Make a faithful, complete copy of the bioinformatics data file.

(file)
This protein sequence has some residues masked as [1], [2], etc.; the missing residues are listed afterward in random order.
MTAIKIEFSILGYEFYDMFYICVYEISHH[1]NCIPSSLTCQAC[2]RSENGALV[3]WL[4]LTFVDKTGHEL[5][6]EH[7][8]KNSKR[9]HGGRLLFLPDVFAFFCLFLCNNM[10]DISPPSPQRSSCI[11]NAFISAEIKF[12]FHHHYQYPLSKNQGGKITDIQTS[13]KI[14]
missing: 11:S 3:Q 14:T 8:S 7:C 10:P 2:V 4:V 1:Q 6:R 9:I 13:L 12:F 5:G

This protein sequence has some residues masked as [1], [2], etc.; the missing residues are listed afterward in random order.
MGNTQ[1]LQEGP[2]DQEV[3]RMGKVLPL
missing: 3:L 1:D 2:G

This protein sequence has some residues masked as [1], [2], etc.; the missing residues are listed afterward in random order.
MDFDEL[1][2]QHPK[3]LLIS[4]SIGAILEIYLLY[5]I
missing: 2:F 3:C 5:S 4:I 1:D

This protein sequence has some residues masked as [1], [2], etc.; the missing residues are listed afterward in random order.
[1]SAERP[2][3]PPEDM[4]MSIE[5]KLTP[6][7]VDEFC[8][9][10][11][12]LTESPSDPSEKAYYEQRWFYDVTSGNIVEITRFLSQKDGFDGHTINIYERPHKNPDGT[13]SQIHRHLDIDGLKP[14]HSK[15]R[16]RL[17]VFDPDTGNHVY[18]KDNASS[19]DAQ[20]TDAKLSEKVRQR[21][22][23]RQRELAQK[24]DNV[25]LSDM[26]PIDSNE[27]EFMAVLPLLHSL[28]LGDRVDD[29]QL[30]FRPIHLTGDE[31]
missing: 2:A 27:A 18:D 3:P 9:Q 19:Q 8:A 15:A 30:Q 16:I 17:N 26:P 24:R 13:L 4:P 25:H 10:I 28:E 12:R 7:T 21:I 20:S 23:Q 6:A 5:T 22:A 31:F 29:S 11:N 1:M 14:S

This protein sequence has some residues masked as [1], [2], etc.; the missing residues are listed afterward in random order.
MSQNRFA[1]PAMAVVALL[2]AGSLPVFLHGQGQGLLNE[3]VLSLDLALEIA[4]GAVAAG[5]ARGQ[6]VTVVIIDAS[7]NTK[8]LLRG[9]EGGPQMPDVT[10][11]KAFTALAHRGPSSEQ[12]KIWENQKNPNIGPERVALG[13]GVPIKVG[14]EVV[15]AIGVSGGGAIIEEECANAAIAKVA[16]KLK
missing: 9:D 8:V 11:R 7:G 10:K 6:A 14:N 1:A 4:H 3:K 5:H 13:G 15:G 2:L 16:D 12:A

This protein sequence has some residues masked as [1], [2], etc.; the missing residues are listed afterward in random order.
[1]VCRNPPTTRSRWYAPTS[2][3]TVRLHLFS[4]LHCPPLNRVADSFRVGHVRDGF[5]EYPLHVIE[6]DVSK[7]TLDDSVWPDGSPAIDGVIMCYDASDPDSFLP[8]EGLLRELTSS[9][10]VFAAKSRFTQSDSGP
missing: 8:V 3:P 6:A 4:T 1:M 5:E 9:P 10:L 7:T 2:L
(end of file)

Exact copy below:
This protein sequence has some residues masked as [1], [2], etc.; the missing residues are listed afterward in random order.
MTAIKIEFSILGYEFYDMFYICVYEISHH[1]NCIPSSLTCQAC[2]RSENGALV[3]WL[4]LTFVDKTGHEL[5][6]EH[7][8]KNSKR[9]HGGRLLFLPDVFAFFCLFLCNNM[10]DISPPSPQRSSCI[11]NAFISAEIKF[12]FHHHYQYPLSKNQGGKITDIQTS[13]KI[14]
missing: 11:S 3:Q 14:T 8:S 7:C 10:P 2:V 4:V 1:Q 6:R 9:I 13:L 12:F 5:G

This protein sequence has some residues masked as [1], [2], etc.; the missing residues are listed afterward in random order.
MGNTQ[1]LQEGP[2]DQEV[3]RMGKVLPL
missing: 3:L 1:D 2:G

This protein sequence has some residues masked as [1], [2], etc.; the missing residues are listed afterward in random order.
MDFDEL[1][2]QHPK[3]LLIS[4]SIGAILEIYLLY[5]I
missing: 2:F 3:C 5:S 4:I 1:D

This protein sequence has some residues masked as [1], [2], etc.; the missing residues are listed afterward in random order.
[1]SAERP[2][3]PPEDM[4]MSIE[5]KLTP[6][7]VDEFC[8][9][10][11][12]LTESPSDPSEKAYYEQRWFYDVTSGNIVEITRFLSQKDGFDGHTINIYERPHKNPDGT[13]SQIHRHLDIDGLKP[14]HSK[15]R[16]RL[17]VFDPDTGNHVY[18]KDNASS[19]DAQ[20]TDAKLSEKVRQR[21][22][23]RQRELAQK[24]DNV[25]LSDM[26]PIDSNE[27]EFMAVLPLLHSL[28]LGDRVDD[29]QL[30]FRPIHLTGDE[31]
missing: 2:A 27:A 18:D 3:P 9:Q 19:Q 8:A 15:A 30:Q 16:I 17:N 26:P 24:R 13:L 4:P 25:H 10:I 28:E 12:R 7:T 21:I 20:S 23:Q 6:A 5:T 22:A 31:F 29:S 11:N 1:M 14:S

This protein sequence has some residues masked as [1], [2], etc.; the missing residues are listed afterward in random order.
MSQNRFA[1]PAMAVVALL[2]AGSLPVFLHGQGQGLLNE[3]VLSLDLALEIA[4]GAVAAG[5]ARGQ[6]VTVVIIDAS[7]NTK[8]LLRG[9]EGGPQMPDVT[10][11]KAFTALAHRGPSSEQ[12]KIWENQKNPNIGPERVALG[13]GVPIKVG[14]EVV[15]AIGVSGGGAIIEEECANAAIAKVA[16]KLK
missing: 9:D 8:V 11:R 7:G 10:K 6:A 14:N 1:A 4:H 3:K 5:H 13:G 15:G 2:L 16:D 12:A

This protein sequence has some residues masked as [1], [2], etc.; the missing residues are listed afterward in random order.
[1]VCRNPPTTRSRWYAPTS[2][3]TVRLHLFS[4]LHCPPLNRVADSFRVGHVRDGF[5]EYPLHVIE[6]DVSK[7]TLDDSVWPDGSPAIDGVIMCYDASDPDSFLP[8]EGLLRELTSS[9][10]VFAAKSRFTQSDSGP
missing: 8:V 3:P 6:A 4:T 1:M 5:E 9:P 10:L 7:T 2:L